Carnegie Hall's ambitious 2012-2013 slate.
|The Dude abides: Gustavo Dudamel returns to Carnegie Hall with an ambitious|
program of Latin American music. Photo © 2011 Rolex.
The Carnegie Hall season opens Oct 3. This year's intiatives include a Latin American music festival featuring conductor Gustavo Dudamel, composer Osvaldo Golijov, and the Simon Bolivar Youth Orchestra of Venezuela in a rare New York appearance.
Mr. Golijov is also the Hall's new composer-in-residence. And opera singer Renée Fleming takes the post of artist-in-residence with a four-concert Perspectives series featuring the New York stage premiere of André Previn's opera A Streetcar Named Desire.
Here are 12 quick highlights of the 2012-2013 season:
The season opens Oct. 3 with the Chicago Symphony Orchestra performing Carl Orff's Carmina Burana. This opens a three-night stand which also features the New York premiere of Mason Bates' Alternative Energy, the Franck Symphony in D minor and works by Dvorak and Respighi. Riccardo Muti conducts.
Oct. 14: The Metropolitan Opera Orchestra offers a program of Wagner and Strauss under the baton of Semyon Bychkov. Featuring sopano Eva-Maria Westbroek (Anna Nicole) singing Wagner's Wesendonck-Lieder and Strauss' mighty Alpine Symphony.
The Philadelphia Orchestra pays their annual visit with new music director Yannick Nézet-Séguin at the helm. Oct. 23 is their first appearance at the Hall this year, with the Verdi Requiem. Later programs include the Shostakovich 5th with Mr. Nézet-Séguin and a Pastorale Symphony late in the year with Sir Simon Rattle conducting.
On November 16, period performance expert Sir John Eliot Gardiner brings the Orchéstre Révolutionnaire et Romantique back to the Hall for Beethoven's Ninth Symphony. Also, Daniel Barenboim will lead a full Beethoven cycle in late January/early February. These four concerts feature the East-West Divan Orchestra, an ensemble he founded.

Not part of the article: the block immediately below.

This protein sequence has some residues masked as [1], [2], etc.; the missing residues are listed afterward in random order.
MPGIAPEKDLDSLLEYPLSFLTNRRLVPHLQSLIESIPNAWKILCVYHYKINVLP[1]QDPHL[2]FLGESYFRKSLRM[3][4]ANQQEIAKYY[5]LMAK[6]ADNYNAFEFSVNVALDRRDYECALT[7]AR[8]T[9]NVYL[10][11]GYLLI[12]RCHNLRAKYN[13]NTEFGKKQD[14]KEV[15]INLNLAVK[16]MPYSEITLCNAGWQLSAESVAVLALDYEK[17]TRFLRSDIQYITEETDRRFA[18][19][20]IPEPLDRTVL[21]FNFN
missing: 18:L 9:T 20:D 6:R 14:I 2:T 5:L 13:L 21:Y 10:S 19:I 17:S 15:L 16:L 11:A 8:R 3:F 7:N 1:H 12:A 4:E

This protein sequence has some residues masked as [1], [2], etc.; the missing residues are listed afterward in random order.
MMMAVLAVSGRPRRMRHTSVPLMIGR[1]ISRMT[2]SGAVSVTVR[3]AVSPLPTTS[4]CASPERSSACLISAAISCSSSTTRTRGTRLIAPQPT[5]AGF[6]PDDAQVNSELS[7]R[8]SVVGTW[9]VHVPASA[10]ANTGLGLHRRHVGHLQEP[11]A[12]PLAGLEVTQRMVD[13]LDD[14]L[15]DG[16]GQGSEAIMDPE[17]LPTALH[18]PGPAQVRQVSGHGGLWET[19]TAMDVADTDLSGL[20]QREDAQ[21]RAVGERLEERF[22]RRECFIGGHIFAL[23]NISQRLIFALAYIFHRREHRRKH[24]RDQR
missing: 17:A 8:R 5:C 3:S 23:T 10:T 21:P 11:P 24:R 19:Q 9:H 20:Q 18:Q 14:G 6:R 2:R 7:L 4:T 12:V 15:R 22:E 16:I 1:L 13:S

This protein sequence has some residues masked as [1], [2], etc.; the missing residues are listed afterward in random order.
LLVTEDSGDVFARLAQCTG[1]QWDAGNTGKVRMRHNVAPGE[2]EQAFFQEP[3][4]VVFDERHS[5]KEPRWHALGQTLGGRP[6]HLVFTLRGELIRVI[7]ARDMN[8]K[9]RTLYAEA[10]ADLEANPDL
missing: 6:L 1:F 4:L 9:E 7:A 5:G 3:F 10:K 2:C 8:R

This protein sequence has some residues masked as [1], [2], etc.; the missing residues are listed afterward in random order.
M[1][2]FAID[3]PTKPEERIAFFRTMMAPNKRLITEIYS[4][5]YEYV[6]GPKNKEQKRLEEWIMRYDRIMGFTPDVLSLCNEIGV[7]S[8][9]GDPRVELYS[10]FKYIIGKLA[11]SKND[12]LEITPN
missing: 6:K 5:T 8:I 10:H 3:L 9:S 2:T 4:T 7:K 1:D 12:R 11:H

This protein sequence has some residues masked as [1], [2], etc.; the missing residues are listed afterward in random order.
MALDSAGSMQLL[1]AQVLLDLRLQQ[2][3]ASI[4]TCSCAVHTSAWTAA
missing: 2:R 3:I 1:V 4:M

Gustavo Dudamel returns on December 10 for two nights with the Simón Bolívar Symphony Orchestra of Venezuela. This is one of the showcases of the Music From Latin America festival, which also features appearances by Afro-Cuban pianist Chucho Valdez. Thses programs feature orchestral and choral music by six different South American composers, and should provide a thrilling cross-section of music from that continent.
On Jan. 23, 2013 soprano Dorothea Röschmann will sing an intimate recital in Zankel Hall focusing on the Lieder of Hugo Wolf and Franz Liszt. That same week (Jan. 27) features a duo recital of French songs in the Stern Auditorium, with Renée Fleming and her old singing partner Susan Graham. They will probably not be wearing the same dress.
On Feb. 24, countertenor David Daniels stars in the Handel opera Radamisto. Harry Bickett conducts The English Concert, an acclaimed period performance ensemble.
Mr. Golijov's major choral work La Pasión Según San Marcos is scheduled for this year's Creative Learning Project on March 10. The concert features young choral singers drawn from New York high schools. Robert Spano conducts the Orquesta La Pasión.
Renée Fleming's interpretation of Blanche DuBois stops at Carnegie Hall on March 14 in the New York concert premiere of Andre Previn's operatic version of A Streetcar Named Desire. Not to be confused with the musical Oh, Streetcar! starring Marge Simpson and Ned Flanders as Stanley Kowalski.
In recent years, Carnegie Hall has been making an impressive footprint in music education with programs like the Academy, which combines musicians from the Hall, Juilliard and the Weill Music Institute to play and learn together. Their most intriguing concert of the season is March 19, with Robert Spano conducting the Ensemble ACJW in Messiaen's Des canyons aux étoiles...
On April 15 and 17, German (super) conductor Christian Thielemann brings the Dresden Staatskapelle to town for a rare Carnegie Hall appearance. The German conductor will lead all-Brahms program, followed by Anton Bruckner's expansive Eighth Symphony.
Finally, the third Spring For Music festival kicks off May 6 2013. The slate includes cocerts by the Baltimore Symphony Orchestra under Marin Alsop, an Ives marathon with the Detroit Symphony Orchesta under Leonard Slatkin, and a festival ending concert featuring the National Symphony Orchestra (from Washington D.C.) conducted by Christoph Eschenbach.